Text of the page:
should-i-be-on

The Circle of "Huh?" is the place all products, services and brands begin. It's where 9 out of 10 normal people don't know, don't care. What normal people? People not involved with the specific niche nor the marketers wanting to take advantage of it.

Once the product starts to reach a few people outside of its initial niche audience — geeks, freaks, and nerd wanna-be's — it enters The Circle of "Uhhh…". This is where people see something they like or appreciate at an instinctual level but they're not sure about the what, how, and why. There's a sense of confusion, of uncertainty, about what the thing does and why anyone would want to use it anyway ("who in the world would share all their personal crap online!").

Finally the product will enter The Circle of "Duh!" where everyone and their brother holds the product's purpose and value as self-evident and possession or use of it as natural.

Set Up In The Circle Of "Uhhh…"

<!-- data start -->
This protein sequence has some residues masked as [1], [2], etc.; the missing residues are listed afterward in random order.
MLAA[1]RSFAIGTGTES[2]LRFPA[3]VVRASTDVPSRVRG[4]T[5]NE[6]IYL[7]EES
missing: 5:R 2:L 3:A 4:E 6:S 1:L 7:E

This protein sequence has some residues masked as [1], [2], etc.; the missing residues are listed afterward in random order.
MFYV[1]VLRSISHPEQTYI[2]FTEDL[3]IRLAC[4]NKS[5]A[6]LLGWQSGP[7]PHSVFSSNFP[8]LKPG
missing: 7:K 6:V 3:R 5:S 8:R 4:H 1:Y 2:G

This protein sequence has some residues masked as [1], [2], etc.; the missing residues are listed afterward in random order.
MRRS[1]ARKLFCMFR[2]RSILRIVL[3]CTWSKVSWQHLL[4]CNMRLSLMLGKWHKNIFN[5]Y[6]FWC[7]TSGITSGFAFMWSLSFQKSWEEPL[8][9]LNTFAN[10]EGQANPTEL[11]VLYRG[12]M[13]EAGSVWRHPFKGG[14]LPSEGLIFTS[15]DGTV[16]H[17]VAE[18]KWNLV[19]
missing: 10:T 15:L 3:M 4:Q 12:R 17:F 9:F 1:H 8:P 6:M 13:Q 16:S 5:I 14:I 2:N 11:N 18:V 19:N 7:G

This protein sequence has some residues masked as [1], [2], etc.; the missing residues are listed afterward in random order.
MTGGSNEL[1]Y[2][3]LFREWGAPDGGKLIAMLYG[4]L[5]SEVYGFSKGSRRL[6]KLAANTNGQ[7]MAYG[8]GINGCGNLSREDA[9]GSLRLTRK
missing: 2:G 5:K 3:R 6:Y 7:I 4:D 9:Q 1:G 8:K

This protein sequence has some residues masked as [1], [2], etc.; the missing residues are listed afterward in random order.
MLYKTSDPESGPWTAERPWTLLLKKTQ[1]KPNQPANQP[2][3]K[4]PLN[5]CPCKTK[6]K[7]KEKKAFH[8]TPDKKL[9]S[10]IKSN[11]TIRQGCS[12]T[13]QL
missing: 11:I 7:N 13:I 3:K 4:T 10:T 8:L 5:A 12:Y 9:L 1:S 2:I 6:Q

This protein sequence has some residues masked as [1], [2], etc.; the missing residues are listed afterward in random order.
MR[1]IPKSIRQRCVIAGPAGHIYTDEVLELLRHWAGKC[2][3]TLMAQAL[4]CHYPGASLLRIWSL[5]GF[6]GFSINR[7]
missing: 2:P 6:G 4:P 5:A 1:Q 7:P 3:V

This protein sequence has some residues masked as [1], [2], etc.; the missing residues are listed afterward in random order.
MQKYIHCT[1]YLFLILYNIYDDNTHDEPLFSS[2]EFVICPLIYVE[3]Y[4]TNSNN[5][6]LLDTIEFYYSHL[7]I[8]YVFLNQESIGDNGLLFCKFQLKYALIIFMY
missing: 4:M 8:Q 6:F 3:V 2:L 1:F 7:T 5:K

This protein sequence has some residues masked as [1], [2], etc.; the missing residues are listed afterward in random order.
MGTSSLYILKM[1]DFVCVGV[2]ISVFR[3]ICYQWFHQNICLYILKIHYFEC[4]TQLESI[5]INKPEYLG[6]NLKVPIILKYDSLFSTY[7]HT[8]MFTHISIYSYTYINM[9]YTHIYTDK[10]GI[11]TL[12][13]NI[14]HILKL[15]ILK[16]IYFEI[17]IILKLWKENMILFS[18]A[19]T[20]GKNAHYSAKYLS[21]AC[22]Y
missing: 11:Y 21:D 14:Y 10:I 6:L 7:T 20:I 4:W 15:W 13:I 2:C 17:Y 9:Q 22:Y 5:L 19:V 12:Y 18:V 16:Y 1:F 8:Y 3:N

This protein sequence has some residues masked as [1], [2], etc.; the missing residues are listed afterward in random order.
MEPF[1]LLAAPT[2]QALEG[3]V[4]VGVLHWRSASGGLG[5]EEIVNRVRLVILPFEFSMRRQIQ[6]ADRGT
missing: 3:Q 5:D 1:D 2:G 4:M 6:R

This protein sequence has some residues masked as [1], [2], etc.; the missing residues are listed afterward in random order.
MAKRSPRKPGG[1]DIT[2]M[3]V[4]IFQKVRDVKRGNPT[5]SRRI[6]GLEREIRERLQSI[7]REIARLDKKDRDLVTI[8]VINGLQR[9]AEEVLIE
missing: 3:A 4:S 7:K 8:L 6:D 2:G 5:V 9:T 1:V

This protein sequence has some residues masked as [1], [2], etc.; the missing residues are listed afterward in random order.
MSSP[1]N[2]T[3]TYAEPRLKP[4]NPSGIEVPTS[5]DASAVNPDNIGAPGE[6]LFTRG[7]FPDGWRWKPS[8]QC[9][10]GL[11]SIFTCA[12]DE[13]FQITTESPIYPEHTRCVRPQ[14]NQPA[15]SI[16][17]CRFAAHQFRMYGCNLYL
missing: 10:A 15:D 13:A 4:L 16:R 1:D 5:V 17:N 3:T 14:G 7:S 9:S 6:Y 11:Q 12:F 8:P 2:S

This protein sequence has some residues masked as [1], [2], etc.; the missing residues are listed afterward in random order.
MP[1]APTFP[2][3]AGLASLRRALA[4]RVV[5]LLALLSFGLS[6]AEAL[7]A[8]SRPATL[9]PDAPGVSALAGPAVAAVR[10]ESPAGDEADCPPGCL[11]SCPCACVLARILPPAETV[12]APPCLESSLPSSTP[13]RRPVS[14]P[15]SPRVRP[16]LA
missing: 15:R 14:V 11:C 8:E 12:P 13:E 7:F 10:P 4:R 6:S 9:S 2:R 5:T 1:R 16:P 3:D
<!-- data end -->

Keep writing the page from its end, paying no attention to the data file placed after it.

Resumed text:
Once an online service — Twitter, Facebook, Google Plus, Pinterest — appears on your radar, the product has almost certainly entered the Circle Of "Uhhh…". It has evidently acquired enough fans besides the initial geeks to be broadcast, to be talked about.

Your reaction will be appropriate to that of The Circle Of "Uhhh…". You see what the product does but why you or others would use it isn't perfectly clear. Or, if you understand why others use it, it's not clear why and how you would use it for your purposes. Clearly this Internet thing is going to be big but how to use it to grow your business?

This is the time to establish your presence, to stake your claim. Opening an account to have your username in place usually takes minutes. The initial investment is virtually nil, no matter how high your or your employee's hourly wages.

The time of The Circle Of "Uhhh…" sees others like you arrive too. Some — especially journalists and other media people — will check whether the usual folks and brands are on board. Having just your username in place is therefor not good enough; it would be bad branding.

Spent some time upfront filling out the account's profile. Again, this is usually so fast to do that the investment is a no-brainer.